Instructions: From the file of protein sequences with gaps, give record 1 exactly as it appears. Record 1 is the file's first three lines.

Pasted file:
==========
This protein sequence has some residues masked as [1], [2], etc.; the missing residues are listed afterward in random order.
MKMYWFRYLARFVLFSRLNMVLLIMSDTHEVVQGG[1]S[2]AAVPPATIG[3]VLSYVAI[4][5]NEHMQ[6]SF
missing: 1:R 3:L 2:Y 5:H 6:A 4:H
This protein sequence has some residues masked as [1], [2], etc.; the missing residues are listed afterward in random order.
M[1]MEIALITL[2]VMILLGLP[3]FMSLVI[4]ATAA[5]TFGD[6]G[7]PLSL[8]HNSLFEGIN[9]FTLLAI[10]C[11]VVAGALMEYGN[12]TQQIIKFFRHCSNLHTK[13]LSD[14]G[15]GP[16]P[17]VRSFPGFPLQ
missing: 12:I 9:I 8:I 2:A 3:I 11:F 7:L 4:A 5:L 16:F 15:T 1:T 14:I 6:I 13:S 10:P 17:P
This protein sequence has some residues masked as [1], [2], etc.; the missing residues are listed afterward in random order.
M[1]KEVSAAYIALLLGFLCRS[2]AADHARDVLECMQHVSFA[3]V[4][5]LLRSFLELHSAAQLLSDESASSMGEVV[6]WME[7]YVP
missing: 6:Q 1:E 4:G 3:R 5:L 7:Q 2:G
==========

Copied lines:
This protein sequence has some residues masked as [1], [2], etc.; the missing residues are listed afterward in random order.
MKMYWFRYLARFVLFSRLNMVLLIMSDTHEVVQGG[1]S[2]AAVPPATIG[3]VLSYVAI[4][5]NEHMQ[6]SF
missing: 1:R 3:L 2:Y 5:H 6:A 4:H